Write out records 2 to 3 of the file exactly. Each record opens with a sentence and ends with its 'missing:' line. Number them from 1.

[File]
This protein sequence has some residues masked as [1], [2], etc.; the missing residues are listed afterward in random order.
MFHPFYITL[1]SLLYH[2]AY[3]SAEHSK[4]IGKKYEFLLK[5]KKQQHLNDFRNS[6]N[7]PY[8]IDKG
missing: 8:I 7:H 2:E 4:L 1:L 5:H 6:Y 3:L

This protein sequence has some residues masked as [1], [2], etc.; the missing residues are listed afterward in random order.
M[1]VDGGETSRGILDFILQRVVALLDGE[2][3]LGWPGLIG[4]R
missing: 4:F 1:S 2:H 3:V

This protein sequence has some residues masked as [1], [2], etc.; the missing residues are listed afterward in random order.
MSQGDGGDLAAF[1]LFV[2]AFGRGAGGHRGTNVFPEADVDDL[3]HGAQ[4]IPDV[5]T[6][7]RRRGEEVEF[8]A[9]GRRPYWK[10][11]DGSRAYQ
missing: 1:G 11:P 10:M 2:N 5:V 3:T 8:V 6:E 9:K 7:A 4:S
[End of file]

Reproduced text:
This protein sequence has some residues masked as [1], [2], etc.; the missing residues are listed afterward in random order.
M[1]VDGGETSRGILDFILQRVVALLDGE[2][3]LGWPGLIG[4]R
missing: 4:F 1:S 2:H 3:V

This protein sequence has some residues masked as [1], [2], etc.; the missing residues are listed afterward in random order.
MSQGDGGDLAAF[1]LFV[2]AFGRGAGGHRGTNVFPEADVDDL[3]HGAQ[4]IPDV[5]T[6][7]RRRGEEVEF[8]A[9]GRRPYWK[10][11]DGSRAYQ
missing: 1:G 11:P 10:M 2:N 5:V 3:T 8:V 6:E 9:K 7:A 4:S